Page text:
Monthly Archives: July 2005

The Ring Hits Gold

South Australia's State Opera put on a stunning performance of Wagner's Der Ring des Niebelungen (Ring Cycle) late last year (2004), which I was priviliged to watch.

I am delighted to see that the operas have been nominated for 11 Helpmann Awards (whatever they are). I especially concur with the nominations of John Wegner and Lisa Gasteen, playing Alberich and Brunnhilde – they really were marvellous.

Well done, all.

Footnote: in at the deep end as usual, this was my first experience of live opera – all 13 hours of it.

De-Spamming WordPress Comments

Update: patch now available for WordPress 2.x

Over the last week, I have had a few attempts to post spam comments against Smiffy's Place articles: all links to gambling sites. For those in countries where the ISPs might be obliging, I have filed abuse reports. Now that they are coming from Africa and Russia, I have decided to take alternative measures.

All comments on Smiffy's Place posts must be accompanied by a valid e-mail address (set under Options/Discussion); however, the WordPress function is_email() works on fairly loose constraints; an address such as foo@bar.baz appears to be a valid form. As all of the gambling site spams received have had e-mail addresses at bogus domains, I have applied a simple fix: the is_email() function now does a DNS lookup of the domain. The lookup actually goes for an A record – I don't use an MX record lookup as I would be violating RFC2821.

My hack is available as this patch; please note – the DNS lookup function used is not implemented on Windows platforms; my apologies, but Gates' Army will have to find their own workaround if they want to do this. (Hint: read the checkdnsrr page.)


Still investigating content management systems, I have now installed MediaWiki on my server. (10 out of 10 for ease of installation!) This is the same engine that powers the awesome Wikipedia online encyclopoedia.

In order to put it to the test, I assigned it the task of running my SciSalvage project – one that I started last year, writing my own software; it got shelved when I got ill.

So far, I haven't done much on assessing accessibility, but I am very please at how easy it is to manage.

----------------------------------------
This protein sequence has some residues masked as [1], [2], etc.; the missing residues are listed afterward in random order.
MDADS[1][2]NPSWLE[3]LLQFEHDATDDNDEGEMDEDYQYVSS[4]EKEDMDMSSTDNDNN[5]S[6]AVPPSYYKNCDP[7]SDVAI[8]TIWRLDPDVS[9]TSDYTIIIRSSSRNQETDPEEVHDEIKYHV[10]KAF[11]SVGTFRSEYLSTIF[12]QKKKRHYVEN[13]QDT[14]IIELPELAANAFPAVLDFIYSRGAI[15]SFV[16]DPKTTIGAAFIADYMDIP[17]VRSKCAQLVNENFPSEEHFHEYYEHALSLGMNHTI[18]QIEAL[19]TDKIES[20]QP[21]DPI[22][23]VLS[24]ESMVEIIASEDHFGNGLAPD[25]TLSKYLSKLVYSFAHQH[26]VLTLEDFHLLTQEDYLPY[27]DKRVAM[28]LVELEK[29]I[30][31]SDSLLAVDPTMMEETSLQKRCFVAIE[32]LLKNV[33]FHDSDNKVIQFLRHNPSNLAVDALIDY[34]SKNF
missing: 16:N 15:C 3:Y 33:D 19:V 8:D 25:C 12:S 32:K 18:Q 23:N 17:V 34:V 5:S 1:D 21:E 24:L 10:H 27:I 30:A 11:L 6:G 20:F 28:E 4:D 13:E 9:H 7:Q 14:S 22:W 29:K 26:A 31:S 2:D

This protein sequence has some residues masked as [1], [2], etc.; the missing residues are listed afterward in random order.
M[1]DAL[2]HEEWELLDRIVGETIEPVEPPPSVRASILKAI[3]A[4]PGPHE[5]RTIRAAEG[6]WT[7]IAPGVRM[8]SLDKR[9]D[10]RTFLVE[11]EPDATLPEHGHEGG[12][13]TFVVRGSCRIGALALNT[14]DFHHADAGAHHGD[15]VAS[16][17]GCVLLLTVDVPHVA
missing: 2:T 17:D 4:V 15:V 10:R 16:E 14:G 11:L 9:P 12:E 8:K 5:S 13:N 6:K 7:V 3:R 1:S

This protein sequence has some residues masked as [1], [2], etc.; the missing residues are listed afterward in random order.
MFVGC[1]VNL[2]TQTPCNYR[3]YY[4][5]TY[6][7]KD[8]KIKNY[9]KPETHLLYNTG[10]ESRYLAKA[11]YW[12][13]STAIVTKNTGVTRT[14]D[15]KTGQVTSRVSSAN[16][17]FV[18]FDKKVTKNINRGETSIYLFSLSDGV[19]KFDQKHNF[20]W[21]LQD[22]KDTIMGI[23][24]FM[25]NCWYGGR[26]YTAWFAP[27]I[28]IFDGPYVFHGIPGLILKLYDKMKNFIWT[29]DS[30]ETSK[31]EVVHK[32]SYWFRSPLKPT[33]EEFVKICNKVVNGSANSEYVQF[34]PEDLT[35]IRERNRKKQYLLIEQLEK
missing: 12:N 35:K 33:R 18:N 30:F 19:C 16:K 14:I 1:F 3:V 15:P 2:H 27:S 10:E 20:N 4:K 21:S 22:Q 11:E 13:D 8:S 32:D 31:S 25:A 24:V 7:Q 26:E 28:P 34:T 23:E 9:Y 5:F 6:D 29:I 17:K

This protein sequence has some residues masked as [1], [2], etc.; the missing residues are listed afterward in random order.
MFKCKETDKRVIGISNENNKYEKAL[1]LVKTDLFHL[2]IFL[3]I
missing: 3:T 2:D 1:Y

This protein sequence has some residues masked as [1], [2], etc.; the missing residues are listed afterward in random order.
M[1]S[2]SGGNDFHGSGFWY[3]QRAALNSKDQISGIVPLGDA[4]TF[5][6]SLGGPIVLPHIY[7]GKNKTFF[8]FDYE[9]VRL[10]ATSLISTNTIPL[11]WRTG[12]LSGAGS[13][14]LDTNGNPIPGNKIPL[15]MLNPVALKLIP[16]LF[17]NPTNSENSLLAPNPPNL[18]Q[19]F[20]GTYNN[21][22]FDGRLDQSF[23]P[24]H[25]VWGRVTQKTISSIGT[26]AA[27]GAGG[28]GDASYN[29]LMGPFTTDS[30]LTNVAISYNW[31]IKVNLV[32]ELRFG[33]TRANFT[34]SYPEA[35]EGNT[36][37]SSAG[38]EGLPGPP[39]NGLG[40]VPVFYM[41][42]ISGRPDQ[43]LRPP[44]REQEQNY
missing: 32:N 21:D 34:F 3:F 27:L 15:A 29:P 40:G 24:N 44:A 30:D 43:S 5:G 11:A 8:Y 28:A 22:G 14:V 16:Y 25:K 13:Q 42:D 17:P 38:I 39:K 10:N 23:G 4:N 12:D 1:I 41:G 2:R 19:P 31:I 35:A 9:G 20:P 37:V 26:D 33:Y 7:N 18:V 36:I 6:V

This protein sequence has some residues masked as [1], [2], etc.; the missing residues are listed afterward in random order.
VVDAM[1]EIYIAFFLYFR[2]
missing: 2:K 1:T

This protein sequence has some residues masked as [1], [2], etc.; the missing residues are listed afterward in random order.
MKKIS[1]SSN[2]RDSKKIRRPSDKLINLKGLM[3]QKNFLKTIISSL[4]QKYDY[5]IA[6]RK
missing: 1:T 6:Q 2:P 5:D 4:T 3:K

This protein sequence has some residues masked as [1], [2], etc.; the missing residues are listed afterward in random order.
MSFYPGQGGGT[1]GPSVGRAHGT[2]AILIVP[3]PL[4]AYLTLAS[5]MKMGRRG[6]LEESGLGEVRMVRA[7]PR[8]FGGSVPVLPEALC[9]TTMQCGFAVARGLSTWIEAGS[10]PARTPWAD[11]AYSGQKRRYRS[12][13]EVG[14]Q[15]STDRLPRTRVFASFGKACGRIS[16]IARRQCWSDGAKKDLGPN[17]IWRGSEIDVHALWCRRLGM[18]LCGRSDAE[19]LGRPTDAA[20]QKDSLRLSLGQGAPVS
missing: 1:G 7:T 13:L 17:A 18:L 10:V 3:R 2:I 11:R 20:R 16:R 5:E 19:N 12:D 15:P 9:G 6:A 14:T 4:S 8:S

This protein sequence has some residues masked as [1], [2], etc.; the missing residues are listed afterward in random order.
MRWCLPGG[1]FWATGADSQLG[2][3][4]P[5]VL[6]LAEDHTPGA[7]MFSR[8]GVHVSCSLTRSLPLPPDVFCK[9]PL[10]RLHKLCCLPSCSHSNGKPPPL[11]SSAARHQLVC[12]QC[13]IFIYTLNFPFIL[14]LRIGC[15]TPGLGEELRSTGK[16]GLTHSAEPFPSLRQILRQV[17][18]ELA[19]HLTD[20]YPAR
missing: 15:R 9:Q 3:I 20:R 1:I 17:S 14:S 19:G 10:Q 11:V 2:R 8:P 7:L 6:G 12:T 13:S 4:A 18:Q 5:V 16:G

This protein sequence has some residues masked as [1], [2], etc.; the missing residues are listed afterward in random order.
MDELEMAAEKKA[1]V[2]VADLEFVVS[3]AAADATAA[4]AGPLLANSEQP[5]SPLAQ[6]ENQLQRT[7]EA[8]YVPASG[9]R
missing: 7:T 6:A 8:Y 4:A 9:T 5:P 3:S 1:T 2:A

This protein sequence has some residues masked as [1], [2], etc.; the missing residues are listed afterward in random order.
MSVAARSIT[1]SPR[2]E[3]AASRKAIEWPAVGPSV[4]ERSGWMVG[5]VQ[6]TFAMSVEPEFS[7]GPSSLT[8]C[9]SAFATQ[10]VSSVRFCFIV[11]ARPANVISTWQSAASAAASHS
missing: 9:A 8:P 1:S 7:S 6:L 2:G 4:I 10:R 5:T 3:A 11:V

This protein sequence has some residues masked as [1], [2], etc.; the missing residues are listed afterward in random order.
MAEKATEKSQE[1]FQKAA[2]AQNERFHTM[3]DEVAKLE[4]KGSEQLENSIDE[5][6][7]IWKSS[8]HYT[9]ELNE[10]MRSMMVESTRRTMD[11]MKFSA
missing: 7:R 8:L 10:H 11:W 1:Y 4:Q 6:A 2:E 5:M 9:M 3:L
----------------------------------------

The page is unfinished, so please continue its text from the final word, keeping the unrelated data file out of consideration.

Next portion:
A Bit on SciSalvage

SciSalvage is a site designed to form a knowledgebase of information on how various bits of junk can be recycled for scientific (amateur or otherwise) purposes. When I first announced the idea last year, a good dozen people registered interest; let's hope that it now proves to be a useful resource. At least I know the technology is good – it must be to support something the size of Wikipedia.

Update: I have managed to submit an entry to the wiki using Lynx (a text browser) – this bodes well for getting the system accessible.

Testing: PostNuke

In a previous article, I started looking at Plone, in my continuing search for an accessible Content Management System (CMS) – or at least, one that I could make accessible. This failed my " install and makes sense in under 1 hour" test; a comment on my original post says "Plone has the burden of Zope" – too right. As I have no plans to learn Python anyway, I decided to move on. I will re-visit only if someone who is paying me requests Plone/Zope specifically.

As I am comfortable around PHP (although I still prefer Perl), I am having a look at PostNuke.

First impressions – not too good; the official site is hard to navigate, although I am assessing it from an accessibility/usability viewpoint, which tends to make me rather fussy. It took me two goes to find the software download and considerable time to find the installation documentation (I wish they'd put it all on SourceForge). Still, this is down to the styling and design of the site (content), not the CMS, in which I'm interested.

I am currently mired down in the installation process; the documentation (when I eventually found it) tells me that I only need a couple of file permissions to get working; wrong-o! I've posted to the support forum, so have stopped the clock on the " install and makes sense in under 1 hour" test for now.

I will edit this post later to pass on my conclusions; I still have Drupal, PHPWebsite and CMSimple to look at (after that I write my own).

Update: support forum reply post got a quick reply, suggested corrupted download. Tried again, although nearly gave up just trying to find the download link through Lynx – navigation of the PostNuke site is very poor – still can't install.

Conclusion: I will not be testing or reviewing PostNuke. It may be a good system, but poor usability of the web site, sketchy documentation, coupled with the fact that the software doesn't work "out of the box" – unlike other quality, Open Source, PHP software like WordPress and Serendipity – means I will not be investing further time on it.

Deep Impact

All those involved at NASA are to be congratulated on the success of the Deep Impact probe, which struck comet Tempel 1 on July 4.